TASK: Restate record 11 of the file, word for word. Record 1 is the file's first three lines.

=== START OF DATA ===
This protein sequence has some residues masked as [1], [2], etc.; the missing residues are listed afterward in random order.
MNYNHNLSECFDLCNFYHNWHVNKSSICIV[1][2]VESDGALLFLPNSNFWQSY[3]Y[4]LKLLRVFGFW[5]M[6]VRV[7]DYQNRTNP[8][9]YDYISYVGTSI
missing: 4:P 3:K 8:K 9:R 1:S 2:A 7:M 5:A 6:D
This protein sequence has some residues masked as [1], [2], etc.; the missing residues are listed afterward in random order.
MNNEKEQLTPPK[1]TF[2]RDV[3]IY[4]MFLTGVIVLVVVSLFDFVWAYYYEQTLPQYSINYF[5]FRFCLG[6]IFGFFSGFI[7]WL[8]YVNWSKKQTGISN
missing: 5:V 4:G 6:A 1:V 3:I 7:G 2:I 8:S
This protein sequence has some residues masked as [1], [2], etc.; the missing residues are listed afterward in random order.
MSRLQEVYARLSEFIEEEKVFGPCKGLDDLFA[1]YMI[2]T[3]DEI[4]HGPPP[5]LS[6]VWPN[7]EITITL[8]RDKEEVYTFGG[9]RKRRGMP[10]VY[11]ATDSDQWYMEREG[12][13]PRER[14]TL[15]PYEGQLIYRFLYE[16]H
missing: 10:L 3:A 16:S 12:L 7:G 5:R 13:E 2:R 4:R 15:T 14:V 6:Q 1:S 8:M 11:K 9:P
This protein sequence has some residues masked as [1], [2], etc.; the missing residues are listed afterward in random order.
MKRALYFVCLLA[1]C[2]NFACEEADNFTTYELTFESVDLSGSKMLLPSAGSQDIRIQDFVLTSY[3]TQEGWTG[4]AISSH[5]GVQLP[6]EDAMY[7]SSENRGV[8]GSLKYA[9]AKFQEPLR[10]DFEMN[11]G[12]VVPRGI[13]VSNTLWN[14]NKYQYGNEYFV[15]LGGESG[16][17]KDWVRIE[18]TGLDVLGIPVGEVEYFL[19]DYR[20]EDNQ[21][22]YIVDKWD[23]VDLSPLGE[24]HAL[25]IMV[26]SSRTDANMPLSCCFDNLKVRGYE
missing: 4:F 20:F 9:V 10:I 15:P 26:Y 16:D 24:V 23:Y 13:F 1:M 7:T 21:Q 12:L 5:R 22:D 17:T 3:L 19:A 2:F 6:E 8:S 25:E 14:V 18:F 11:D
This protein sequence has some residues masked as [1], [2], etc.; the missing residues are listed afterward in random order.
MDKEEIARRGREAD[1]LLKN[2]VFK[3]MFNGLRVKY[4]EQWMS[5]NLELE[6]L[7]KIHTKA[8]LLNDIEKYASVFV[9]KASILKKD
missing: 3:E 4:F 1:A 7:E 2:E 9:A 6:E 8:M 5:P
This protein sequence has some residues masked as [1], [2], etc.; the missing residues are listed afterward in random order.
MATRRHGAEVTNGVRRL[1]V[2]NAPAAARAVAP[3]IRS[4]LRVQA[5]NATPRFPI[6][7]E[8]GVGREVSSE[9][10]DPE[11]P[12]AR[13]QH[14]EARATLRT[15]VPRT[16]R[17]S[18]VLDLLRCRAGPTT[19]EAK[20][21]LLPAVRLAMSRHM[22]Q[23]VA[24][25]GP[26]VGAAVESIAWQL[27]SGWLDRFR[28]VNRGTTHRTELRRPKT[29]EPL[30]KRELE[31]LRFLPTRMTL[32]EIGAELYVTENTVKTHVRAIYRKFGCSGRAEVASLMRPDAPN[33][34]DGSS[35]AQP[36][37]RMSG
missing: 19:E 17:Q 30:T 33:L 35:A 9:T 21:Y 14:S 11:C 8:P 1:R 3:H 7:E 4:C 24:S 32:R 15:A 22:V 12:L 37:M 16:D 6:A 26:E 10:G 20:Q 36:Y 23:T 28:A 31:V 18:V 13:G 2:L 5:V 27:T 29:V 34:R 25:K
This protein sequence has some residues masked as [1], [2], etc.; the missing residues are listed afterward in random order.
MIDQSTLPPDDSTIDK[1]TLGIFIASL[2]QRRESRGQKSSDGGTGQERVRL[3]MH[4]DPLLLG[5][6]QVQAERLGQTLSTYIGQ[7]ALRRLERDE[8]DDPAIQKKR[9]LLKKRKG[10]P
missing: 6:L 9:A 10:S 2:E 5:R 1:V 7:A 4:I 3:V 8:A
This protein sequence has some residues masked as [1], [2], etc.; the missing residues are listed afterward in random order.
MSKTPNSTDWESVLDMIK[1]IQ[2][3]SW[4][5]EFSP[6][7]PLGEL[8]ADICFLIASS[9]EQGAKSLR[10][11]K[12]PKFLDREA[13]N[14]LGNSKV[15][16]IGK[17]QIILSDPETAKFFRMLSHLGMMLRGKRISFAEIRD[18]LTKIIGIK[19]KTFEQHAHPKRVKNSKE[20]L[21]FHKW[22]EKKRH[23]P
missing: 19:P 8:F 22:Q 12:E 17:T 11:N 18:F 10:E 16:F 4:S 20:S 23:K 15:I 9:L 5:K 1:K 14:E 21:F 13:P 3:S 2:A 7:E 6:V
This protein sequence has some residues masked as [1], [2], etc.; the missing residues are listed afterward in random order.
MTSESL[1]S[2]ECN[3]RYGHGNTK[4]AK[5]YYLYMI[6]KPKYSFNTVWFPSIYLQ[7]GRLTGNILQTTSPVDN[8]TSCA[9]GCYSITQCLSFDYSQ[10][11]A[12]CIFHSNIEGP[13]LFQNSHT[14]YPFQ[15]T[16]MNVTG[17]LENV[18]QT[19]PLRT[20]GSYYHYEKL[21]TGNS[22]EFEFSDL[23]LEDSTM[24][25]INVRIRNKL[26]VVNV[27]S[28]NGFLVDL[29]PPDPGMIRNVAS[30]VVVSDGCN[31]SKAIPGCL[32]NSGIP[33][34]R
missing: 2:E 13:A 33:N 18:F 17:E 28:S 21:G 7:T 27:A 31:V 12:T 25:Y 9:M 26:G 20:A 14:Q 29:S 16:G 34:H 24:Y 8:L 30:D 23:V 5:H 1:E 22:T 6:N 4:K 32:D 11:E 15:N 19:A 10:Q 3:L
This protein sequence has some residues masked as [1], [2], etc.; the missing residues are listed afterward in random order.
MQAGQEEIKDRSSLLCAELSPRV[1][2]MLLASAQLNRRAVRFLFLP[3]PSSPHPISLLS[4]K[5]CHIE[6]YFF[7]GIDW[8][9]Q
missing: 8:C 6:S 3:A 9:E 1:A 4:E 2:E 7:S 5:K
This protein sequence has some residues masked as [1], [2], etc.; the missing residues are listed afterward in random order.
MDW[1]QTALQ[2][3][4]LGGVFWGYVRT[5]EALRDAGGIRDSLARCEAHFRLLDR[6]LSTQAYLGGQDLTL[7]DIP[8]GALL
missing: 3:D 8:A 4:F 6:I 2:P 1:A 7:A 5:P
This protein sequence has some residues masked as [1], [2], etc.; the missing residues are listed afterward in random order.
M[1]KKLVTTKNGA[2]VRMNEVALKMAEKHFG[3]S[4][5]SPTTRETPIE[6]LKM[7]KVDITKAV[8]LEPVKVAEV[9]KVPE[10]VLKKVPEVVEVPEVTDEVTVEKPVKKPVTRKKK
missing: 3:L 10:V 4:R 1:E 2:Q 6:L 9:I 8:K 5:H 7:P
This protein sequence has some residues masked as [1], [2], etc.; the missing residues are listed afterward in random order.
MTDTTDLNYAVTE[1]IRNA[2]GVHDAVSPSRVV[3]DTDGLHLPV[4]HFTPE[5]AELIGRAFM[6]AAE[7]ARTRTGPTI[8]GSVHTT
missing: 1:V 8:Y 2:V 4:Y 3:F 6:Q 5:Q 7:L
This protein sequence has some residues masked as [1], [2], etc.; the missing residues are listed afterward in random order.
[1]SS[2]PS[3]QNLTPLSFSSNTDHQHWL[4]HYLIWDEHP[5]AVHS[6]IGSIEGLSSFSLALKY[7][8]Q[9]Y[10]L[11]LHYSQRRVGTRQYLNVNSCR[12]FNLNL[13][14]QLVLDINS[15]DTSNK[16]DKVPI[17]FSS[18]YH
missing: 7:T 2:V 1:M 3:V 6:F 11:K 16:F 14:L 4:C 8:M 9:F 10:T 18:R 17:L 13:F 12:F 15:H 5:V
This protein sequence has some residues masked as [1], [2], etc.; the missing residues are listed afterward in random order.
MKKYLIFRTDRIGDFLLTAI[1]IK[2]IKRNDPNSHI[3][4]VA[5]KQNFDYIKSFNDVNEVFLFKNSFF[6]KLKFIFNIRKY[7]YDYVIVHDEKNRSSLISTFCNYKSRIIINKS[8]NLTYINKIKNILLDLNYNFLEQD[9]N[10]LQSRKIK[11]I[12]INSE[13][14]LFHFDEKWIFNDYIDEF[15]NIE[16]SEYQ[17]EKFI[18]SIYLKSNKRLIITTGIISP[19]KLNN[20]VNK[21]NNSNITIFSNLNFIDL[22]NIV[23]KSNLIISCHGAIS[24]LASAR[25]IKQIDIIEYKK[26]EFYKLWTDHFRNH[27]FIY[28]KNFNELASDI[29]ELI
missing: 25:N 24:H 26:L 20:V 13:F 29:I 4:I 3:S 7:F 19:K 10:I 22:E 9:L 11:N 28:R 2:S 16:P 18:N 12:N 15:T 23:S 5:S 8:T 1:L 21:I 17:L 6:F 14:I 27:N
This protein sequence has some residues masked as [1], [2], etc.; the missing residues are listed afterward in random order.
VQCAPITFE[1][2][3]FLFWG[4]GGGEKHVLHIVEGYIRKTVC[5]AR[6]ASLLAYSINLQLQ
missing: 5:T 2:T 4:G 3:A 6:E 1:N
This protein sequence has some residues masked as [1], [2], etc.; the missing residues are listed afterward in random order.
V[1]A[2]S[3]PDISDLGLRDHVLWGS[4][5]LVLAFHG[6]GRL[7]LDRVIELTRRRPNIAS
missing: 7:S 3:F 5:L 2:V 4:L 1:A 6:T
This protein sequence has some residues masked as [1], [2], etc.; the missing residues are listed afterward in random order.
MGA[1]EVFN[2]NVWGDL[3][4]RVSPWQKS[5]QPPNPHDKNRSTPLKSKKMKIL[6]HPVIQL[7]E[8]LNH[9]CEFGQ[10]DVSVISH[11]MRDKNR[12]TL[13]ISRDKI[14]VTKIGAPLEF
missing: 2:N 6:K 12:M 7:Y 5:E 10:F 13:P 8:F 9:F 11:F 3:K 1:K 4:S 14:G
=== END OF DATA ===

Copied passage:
This protein sequence has some residues masked as [1], [2], etc.; the missing residues are listed afterward in random order.
MDW[1]QTALQ[2][3][4]LGGVFWGYVRT[5]EALRDAGGIRDSLARCEAHFRLLDR[6]LSTQAYLGGQDLTL[7]DIP[8]GALL
missing: 3:D 8:A 4:F 6:I 2:P 1:A 7:A 5:P